How to Avoid Catching Edges

There are a few simple rules that if followed will make catching an edge a rare occurrence. As a snowboarder becomes more experienced they will learn to do these things automatically through the experience of not doing them and suffering the consequences. It is however a bit less painful to learn the basic concepts, so that you don't have to make the mistakes in real life quite so many times on your way to becoming a more experienced snowboarder.


The first thing we need to do to avoid catching an edge is make sure the leading edge always has enough clearance. This clearance needs to take into account any unintended changes in the snowboard angle, and for the lumps in the snow. Unfortunately learning how much clearance is enough but not excessive, can only be done through practice. The clearance should also take into account the direction a snowboard is traveling in, as if it is going almost along it's length, less clearance will be needed.

Changing The Edge

As well as getting the edge clearance wrong there is another situation where edges are prone to catching, which is when the edge with the pressure on it needs to be swapped in the middle of a turn. This is more about timing, as the edges need to be changed as the snowboard is going straight along its length, while there is no leading or trailing edge. If the snowboard is travelling in any other direction the pressure will be transferred to the leading edge which can catch.

General Rules That Reduce Your Chances Of Catching An Edge

What is said above can be put together to make a few fairly technique free general rules, which although they might want to be broken occasionally, if you stick to them you are a lot less likely to catch an edge. (Be aware that you may need to be a reasonable standard at snowboarding before you will be able to follow all of the rules)

Never Slide Sideways On A Flat Area Unless You Are Trying To Stop

You cannot increase your speed on flat areas as there is no gradient, so there are only really 2 things you can do, try and keep your speed across the flat area, or slow down and stop. If you are trying to slow down or stop this is fine, just don't be too shy about it and make sure you push on the trailing edge, and give the board good edge clearance until you come to a halt. If you are trying to keep your speed or travel any further however, it is very important to turn the snowboard forwards, as if you try to slide sideways, you will need to bring the snowboard as flat as possible, which makes the edge clearance as small as possible, and almost always results in catching an edge. This is probably the most common mistake beginners make to catch an edge, they keep trying to slide sideways when they get to the bottom of a slope instead of stopping or turning the board forwards, and end up lying flat in the snow.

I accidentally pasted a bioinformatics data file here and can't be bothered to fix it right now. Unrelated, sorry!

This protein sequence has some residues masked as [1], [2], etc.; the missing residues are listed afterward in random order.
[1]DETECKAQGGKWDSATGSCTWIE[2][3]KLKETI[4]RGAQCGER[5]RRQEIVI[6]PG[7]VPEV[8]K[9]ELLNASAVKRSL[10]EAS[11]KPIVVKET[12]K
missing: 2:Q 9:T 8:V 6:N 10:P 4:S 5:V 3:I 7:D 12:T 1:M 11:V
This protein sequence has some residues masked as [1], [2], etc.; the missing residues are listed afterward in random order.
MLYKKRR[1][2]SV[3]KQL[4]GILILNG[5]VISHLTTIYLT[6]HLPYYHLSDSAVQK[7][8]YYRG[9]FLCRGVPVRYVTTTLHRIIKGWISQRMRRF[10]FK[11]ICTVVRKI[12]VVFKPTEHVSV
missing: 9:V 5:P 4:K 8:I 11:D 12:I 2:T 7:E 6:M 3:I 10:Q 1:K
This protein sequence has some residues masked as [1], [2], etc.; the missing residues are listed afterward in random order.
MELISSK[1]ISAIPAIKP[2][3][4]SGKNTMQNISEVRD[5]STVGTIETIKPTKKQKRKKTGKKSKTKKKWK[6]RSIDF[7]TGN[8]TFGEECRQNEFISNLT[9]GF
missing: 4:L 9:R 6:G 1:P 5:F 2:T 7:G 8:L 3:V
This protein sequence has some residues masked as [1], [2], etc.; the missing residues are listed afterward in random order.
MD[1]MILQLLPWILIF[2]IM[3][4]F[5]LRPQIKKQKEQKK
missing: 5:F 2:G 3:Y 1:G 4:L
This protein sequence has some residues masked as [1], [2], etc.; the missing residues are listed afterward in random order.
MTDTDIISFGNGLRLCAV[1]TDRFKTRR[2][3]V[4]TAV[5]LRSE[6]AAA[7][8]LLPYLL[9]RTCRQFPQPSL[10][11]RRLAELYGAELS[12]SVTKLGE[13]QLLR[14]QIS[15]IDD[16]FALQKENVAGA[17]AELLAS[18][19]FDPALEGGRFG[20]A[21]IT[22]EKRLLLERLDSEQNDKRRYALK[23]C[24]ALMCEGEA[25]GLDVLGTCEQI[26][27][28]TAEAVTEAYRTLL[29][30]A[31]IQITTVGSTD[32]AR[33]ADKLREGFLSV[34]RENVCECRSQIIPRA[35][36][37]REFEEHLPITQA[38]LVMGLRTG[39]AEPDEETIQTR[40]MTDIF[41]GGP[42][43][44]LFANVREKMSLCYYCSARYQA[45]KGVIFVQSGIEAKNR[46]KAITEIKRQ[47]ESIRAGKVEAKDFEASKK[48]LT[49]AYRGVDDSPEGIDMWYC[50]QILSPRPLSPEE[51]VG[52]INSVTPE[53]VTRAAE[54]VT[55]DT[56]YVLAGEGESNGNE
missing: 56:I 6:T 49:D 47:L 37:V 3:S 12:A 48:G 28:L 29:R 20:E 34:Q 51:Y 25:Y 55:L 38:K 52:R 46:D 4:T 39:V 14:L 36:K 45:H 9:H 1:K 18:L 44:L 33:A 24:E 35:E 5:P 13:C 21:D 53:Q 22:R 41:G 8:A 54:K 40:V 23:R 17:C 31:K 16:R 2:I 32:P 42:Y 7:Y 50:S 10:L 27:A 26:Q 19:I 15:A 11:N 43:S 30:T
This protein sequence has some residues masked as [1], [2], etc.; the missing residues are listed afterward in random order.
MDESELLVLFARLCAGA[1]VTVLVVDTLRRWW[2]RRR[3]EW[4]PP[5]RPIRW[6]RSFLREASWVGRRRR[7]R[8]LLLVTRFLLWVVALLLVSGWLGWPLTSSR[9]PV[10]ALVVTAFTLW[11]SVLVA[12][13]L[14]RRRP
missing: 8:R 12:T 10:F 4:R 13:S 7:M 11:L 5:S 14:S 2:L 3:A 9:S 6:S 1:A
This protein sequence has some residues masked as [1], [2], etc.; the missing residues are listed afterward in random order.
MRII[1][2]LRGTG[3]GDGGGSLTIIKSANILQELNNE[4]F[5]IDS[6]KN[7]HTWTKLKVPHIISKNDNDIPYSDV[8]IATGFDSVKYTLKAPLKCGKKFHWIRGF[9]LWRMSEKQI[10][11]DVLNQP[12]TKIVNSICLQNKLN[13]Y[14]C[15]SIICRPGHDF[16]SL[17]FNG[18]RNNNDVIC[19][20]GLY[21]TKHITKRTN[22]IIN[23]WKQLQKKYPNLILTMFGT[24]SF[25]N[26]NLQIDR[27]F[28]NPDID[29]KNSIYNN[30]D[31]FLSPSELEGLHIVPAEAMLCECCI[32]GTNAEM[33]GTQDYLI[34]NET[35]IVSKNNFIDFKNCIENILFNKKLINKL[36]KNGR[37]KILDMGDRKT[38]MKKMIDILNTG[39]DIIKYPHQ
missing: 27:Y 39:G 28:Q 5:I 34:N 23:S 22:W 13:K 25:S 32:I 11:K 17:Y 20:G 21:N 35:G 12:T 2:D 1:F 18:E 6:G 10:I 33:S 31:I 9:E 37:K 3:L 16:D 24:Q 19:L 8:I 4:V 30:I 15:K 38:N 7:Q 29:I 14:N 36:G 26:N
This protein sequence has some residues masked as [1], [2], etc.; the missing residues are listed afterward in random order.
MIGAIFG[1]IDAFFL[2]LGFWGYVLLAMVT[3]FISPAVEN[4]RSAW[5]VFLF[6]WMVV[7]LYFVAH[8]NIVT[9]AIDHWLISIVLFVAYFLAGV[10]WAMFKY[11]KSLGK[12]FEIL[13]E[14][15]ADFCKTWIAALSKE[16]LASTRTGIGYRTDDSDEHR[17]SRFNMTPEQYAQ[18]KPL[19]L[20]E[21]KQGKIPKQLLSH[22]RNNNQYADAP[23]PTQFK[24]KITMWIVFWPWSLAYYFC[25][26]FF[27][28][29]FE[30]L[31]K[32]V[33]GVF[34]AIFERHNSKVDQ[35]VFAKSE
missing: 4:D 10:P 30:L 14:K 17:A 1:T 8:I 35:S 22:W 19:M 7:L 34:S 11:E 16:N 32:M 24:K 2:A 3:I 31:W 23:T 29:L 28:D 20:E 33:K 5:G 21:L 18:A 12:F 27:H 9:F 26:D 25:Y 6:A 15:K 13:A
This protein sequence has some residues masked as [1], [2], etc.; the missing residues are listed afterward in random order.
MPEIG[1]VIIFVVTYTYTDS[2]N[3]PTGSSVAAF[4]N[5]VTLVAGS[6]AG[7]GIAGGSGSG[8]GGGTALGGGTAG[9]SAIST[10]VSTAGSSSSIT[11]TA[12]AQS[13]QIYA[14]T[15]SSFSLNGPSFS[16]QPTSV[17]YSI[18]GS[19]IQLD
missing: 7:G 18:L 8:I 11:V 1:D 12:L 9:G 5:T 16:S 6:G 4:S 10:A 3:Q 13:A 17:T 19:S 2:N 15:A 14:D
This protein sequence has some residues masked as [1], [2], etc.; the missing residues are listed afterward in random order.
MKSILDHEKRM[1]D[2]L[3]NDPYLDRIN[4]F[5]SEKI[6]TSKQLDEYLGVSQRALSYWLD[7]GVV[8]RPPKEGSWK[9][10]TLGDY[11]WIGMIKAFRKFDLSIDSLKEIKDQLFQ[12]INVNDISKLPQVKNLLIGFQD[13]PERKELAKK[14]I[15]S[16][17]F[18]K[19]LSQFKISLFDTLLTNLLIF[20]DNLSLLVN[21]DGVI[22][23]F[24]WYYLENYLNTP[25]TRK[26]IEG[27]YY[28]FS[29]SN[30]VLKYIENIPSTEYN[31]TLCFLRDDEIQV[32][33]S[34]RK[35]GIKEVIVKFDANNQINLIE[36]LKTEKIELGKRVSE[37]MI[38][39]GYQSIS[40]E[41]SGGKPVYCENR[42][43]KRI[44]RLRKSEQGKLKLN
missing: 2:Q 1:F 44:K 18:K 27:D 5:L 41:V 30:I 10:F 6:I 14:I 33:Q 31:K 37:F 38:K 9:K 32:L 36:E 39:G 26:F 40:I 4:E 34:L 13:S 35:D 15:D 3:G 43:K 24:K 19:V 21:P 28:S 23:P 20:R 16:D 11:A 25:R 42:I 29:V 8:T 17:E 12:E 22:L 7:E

Following this rule generally avoids the edge catch situation, where the slope changes angle but the edge doesn't.

Point The Board Down The Slope If You Are Trying To Pick Up Speed

This rule is along the same lines as the first one, except it applies to when you are on a slope with a gradient. A snowboards direction of least resistance is along its length, and if you are trying to pick up any real amount of speed, that is the direction the snowboard should be pointing. If you try to reduce the boards friction as much as possible but keep the board too sideways and at the same time, you are going to bring the board to about the same angle as the slope. This doesn't give the leading edge enough clearance and it will catch in the snow. If the board is pointing forwards, the edges are at a right angle to the boards movement, meaning you can pick up as much speed as you want without the edges catching.

Following this rule generally avoids the edge catch situation where the snowboard angle changes more than the slope will allow.

Commit To The Edge Changes In Your Turns

Although you won't always get the edge change right while you are learning, as with learning most things, if you commit to what you are doing and try to do it properly, you are a lot more likely to get it right. This is no different with snowboarding. Definite actions cause predictable outcomes and even if the outcome was more or less than expected it can generally be recovered from. Whereas looming in the middle and not giving any definite input means that you don't know what to expect to happen, and therefore you can't prepare for it. This is where committing yourself to your edge changes makes a difference, as apart from the commitment making it more likely that you will change the edges at the correct point, it also means that you know which edge you are pushing on, and even if you got the timing a bit wrong, you can still expect a reaction from that edge and can try and correct whatever it does.

Following this rule makes it less likely for the edge catch situation where the board turns too far without the edge changing to happen.

Although not all of these rules cannot always be followed, and there are situations where you need to break them, if you follow them most of the time, they should largely reduce your chances of catching an edge.

On to the How to Make Catching Edges Hurt Less section.

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